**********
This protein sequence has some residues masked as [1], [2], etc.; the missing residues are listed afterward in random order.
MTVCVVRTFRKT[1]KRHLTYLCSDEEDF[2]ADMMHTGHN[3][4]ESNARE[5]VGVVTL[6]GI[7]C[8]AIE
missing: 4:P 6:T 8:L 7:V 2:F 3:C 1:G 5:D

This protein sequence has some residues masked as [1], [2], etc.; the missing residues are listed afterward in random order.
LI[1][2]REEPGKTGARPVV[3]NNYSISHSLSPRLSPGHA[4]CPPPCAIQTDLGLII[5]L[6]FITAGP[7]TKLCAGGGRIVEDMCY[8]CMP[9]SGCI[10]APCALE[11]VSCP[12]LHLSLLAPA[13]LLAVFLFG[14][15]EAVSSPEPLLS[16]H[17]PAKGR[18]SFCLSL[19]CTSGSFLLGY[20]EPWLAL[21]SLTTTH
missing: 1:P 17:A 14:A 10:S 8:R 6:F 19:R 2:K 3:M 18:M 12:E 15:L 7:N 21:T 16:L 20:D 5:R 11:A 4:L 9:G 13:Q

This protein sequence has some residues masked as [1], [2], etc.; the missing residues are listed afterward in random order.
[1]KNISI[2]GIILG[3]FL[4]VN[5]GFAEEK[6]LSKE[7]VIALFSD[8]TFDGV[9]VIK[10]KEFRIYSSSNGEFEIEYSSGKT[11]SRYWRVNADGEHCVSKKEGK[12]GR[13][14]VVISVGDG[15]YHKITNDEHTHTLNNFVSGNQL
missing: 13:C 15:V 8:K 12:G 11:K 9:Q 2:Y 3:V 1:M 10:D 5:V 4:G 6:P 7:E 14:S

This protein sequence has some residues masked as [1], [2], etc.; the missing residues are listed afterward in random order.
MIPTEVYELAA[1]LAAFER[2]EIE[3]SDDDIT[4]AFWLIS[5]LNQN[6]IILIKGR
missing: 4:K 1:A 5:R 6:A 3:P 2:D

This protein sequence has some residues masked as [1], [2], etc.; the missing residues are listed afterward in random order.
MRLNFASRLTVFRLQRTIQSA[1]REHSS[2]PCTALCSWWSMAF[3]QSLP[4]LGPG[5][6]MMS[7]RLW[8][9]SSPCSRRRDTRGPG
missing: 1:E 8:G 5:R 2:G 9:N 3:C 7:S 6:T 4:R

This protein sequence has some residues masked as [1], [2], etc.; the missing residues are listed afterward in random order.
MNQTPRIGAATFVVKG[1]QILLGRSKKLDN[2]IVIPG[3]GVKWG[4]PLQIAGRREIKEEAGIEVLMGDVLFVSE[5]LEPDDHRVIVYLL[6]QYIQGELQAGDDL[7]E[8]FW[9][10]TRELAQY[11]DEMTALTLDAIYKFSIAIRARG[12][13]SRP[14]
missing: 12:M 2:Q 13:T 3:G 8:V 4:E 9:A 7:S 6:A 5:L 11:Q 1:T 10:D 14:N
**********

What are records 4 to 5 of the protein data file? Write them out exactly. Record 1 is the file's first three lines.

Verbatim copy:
This protein sequence has some residues masked as [1], [2], etc.; the missing residues are listed afterward in random order.
MIPTEVYELAA[1]LAAFER[2]EIE[3]SDDDIT[4]AFWLIS[5]LNQN[6]IILIKGR
missing: 4:K 1:A 5:R 6:A 3:P 2:D

This protein sequence has some residues masked as [1], [2], etc.; the missing residues are listed afterward in random order.
MRLNFASRLTVFRLQRTIQSA[1]REHSS[2]PCTALCSWWSMAF[3]QSLP[4]LGPG[5][6]MMS[7]RLW[8][9]SSPCSRRRDTRGPG
missing: 1:E 8:G 5:R 2:G 9:N 3:C 7:S 6:T 4:R